Writing a novel isn't like building a brick wall. You don't figure out how to do it and then it gets easier each time because you know what you're doing. With writing a novel you have to figure it out each time. Each time you start over, you just have the language, and the idea and the hope.
When you get stumped while writing, what do you do?
You have to start off with the baseline knowledge that you are stumped all the time, and you just make yourself just write all the time, which for me is two pages a day. And they might be two lousy pages that go nowhere. So sometimes you are beating your head against a brick wall and thinking that you are not making any progress, and then the wall gives way.
When you write a story, and you think you're done, how do you know for sure that you're really done and there's not more information that needs to be answered?
I never know that I'm done. I just know when it's time to let go because I have this feeling that I can keep on fussing with it, or instead of making it better, I'll make it worse. You have to give up on the idea of making it perfect, and that's what letting it go is about. It will never be perfect.
Hi, Kate! Do you ever feel that you're not going to be able to finish a book by your deadline?
Deadline? I don't work with deadlines, I guess. I just work hoping I can tell the story right. It's not like journalism with a deadline. You just want to tell the story right and not have it take up the rest of your life. There are self-imposed deadlines. After all, I don't want to be writing the same story when I'm 90.
Approximately how long did it take you to write your books?
Winn-Dixie took me about six months. Tiger Rising took me about eight months. Despereaux took me almost a year. So the more I know, the harder it gets.
When you write, how much do you think about your readers?
I only think about telling the story right. I'm always answering to the story and not to the reader.
Which book of yours do you enjoy most?
I can't answer that question because to me, my books are like my kids. I love them equally. I see them as deeply flawed but lovable anyway. And I see them as individuals, so it's impossible to choose between them.
Are you always satisfied with your work?
I'm never satisfied. But I keep on trying.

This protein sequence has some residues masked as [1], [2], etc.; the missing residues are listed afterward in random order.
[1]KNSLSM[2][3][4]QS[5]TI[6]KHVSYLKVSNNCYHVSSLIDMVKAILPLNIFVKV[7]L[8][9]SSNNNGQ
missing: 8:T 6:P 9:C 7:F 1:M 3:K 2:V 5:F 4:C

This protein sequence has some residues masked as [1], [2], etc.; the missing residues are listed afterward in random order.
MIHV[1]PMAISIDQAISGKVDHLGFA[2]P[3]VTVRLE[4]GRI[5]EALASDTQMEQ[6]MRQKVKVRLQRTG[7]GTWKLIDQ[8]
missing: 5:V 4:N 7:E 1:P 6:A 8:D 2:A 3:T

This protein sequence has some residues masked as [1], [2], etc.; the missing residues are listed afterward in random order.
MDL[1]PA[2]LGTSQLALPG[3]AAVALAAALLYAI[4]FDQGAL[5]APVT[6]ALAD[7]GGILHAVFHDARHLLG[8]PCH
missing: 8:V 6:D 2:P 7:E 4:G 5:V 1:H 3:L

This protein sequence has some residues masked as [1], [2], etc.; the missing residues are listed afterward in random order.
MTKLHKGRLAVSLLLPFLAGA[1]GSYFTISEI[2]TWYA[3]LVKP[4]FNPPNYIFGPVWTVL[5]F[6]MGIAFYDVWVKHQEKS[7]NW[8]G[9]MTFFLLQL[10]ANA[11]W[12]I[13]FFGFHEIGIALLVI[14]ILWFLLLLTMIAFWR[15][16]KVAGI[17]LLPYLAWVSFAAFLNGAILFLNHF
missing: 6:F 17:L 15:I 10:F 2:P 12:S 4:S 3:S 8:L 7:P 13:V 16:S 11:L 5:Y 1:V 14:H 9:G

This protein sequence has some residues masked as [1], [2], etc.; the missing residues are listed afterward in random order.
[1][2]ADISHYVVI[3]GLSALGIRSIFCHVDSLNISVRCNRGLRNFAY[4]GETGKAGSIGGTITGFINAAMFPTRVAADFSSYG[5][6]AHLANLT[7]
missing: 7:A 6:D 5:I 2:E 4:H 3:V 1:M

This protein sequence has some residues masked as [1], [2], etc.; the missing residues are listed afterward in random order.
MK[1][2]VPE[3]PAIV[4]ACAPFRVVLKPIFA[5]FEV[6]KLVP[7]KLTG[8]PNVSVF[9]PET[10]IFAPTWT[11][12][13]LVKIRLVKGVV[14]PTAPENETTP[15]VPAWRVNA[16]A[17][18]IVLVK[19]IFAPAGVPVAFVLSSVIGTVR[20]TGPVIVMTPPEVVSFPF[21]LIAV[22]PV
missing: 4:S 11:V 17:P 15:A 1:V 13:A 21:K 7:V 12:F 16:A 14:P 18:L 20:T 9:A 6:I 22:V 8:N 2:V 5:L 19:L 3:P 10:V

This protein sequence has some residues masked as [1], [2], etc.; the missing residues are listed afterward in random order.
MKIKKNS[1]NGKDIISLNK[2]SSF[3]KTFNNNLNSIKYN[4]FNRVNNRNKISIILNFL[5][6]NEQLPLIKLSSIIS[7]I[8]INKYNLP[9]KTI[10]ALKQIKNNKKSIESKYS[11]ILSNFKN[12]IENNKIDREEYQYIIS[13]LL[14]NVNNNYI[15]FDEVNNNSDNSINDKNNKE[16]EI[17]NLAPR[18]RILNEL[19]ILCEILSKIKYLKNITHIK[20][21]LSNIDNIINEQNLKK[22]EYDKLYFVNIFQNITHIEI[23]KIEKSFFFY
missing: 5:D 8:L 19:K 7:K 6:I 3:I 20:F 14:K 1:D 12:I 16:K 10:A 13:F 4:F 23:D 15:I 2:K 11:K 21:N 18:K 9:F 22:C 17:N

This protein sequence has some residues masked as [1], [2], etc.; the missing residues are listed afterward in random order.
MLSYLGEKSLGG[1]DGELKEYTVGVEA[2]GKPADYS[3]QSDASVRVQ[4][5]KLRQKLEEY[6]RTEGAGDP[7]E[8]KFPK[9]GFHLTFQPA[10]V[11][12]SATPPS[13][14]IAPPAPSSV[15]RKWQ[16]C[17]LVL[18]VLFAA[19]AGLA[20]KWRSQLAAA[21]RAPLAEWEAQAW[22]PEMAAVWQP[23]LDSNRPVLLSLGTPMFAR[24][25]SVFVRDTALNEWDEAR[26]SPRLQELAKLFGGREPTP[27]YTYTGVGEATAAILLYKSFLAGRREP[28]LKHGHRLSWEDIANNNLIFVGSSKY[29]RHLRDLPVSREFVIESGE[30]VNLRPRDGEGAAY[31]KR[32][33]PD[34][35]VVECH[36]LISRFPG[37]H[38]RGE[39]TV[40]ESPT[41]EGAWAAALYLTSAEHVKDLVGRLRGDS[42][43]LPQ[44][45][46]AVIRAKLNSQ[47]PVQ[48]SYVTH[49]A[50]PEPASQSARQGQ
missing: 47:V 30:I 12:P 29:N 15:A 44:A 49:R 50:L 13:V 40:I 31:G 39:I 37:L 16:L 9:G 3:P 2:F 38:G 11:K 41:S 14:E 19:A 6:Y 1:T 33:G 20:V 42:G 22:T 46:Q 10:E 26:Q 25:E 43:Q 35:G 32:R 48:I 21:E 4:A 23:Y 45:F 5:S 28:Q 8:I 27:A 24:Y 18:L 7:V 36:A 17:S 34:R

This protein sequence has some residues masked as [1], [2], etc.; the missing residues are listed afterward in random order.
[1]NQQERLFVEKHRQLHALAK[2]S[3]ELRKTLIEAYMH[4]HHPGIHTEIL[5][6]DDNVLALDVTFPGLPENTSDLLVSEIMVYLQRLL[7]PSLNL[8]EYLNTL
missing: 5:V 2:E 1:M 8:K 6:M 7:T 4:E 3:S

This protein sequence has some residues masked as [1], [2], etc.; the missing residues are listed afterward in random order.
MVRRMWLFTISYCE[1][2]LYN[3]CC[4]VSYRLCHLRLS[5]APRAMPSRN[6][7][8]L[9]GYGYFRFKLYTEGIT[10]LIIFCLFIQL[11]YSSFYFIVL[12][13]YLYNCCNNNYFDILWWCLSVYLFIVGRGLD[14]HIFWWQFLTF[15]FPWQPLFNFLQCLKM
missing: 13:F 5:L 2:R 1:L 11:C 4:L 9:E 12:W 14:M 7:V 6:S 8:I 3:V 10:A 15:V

I am going to be giving a presentation on you and your books in my Children's Literature class. Is there any information on upcoming books or interesting facts about yourself that I can share with my class?
I've got a series of beginning novels coming out which are about a pig named Mercy Watson, and I have another novel coming out in 2006 called The Miraculous Journey of Edward Tulane, and a couple of picture books. I'm short. I'm loud. Do you have any guidelines to answering some interesting facts about myself?
Your books are so varied. Are you impressed with yourself for having such a wide array or imagination? I am!
I'm never impressed with myself! I am amazed at how lucky I've been. Because I have been so fortunate, I've been allowed to experiment with different ways of storytelling.
When you write a book do you get really involved, almost as if you are in the story? Especially the characters, do you feel like they are almost there with you?
Absolutely. The way I feel about characters is not that I've made them up but that they already exist and that I was lucky to find them. They are very real to me.
Do you ever use people that you know and convert them into characters in your books?
No. I haven't at all. I've had names of real people that I know. Sweetie Pie was the name of my babysitter when I was a kid.
I can't think of any interesting characters. What should I do?
That's a tough question because with me writing starts with the character. But if you can't think of an interesting character, get on a city bus with a notebook and ride around all day and take notes, look at people, and listen to them. By the end of the day you'll find a character with a story.